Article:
It took until May 2021 for all average rates to reach rock bottom, and now there seems to be a period of recovery - but the savings market still isn't at pre-pandemic levels.

In terms of the number of accounts available, top rates and average rates, Moneyfacts data shows savings products are still behind where they were in October 2019. The table below shows the overall number of accounts, and how average and top-rate one-year fixed-term savings accounts have faired over the past two years.

October 2019October 2020October 2021
Number of cash Isas and savings accounts1,8531,5311,639
Top-rate one-year fixed-term savings account AER2.07%1.26%1.51%
Average one-year fixed-term savings account rate AER1.29%0.68%0.76%

As the table shows, the top rates tend to fluctuate in-line with the number of accounts on the market, so it's a promising sign for savers that the current increased levels of competition will likely continue to push up rates.

However, the fact that average rates are proportionally far lower now than they were in October 2019 suggests that not all providers are interested in keeping pace with the best rates. It's not clear whether that's down to market uncertainty, or the fact that they're not being forced to be more competitive as savers aren't moving their cash elsewhere.

How many accounts still pay nothing?

Of the 1,083 variable-rate and fixed-term cash Isas and savings accounts currently on the market, 55 pay 0.01% or 0% AER.

With CPI inflation measuring over 3% for two months in a row, and predicted to go higher, having your savings earning such a low rate of interest will end up eroding your money's value.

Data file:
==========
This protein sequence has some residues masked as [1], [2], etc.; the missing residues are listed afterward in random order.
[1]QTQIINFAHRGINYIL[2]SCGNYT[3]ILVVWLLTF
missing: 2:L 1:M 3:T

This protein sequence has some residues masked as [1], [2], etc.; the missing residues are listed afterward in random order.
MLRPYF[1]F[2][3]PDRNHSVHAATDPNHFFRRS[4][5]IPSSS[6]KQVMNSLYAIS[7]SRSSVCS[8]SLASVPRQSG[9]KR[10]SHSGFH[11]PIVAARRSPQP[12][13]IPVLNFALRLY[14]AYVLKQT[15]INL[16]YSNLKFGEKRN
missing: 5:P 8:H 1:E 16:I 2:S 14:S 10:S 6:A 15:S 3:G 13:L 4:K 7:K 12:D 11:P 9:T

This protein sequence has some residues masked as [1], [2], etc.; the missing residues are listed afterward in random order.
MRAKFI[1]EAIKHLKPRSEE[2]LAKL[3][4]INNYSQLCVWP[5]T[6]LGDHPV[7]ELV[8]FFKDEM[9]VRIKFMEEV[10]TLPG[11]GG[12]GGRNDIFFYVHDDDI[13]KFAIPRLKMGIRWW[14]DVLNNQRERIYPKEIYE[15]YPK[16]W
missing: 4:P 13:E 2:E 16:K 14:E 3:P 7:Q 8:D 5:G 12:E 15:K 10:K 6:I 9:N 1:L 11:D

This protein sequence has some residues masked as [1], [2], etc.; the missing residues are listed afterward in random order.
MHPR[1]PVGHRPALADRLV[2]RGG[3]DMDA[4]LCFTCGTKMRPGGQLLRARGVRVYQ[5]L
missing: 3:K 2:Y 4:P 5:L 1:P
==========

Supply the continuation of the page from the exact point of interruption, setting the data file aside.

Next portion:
The effect of inflation on your savings works over time. Say you put £1,000 in a savings account that only pays 0.01% AER in September 2020, after a year your savings will have earned 10p in interest. However, the price of goods and services included in the imaginary 'shopping basket' tracked by CPI inflation increased by 3.1% in that time.

While your £1,000 may have been able to buy 50 things in the shopping basket in September 2020, by September 2021 the prices may have all outpaced the growth of your savings, so you may not be able to afford to buy the same amount anymore. Therefore, the value of your savings has been reduced.

Other things to consider when choosing an account

While an account's interest rate is important, it's not the only factor you should consider when choosing a new home for your savings.

There's no point going for a rate that's offered with terms you won't be able to stick to; an instant-access account that only allows a certain amount of withdrawals per year will be no good if you have to dip in more regularly than that.

It's also worth checking to see whether you'll be able to open and manage the account in the way you'd like. Some providers require everything to be carried out online, whereas others will offer telephone and in-branch services.

You might also want to think about how sustainable your savings provider is. Recent Which? research found there was a big difference in how much sustainability information some providers shared publicly.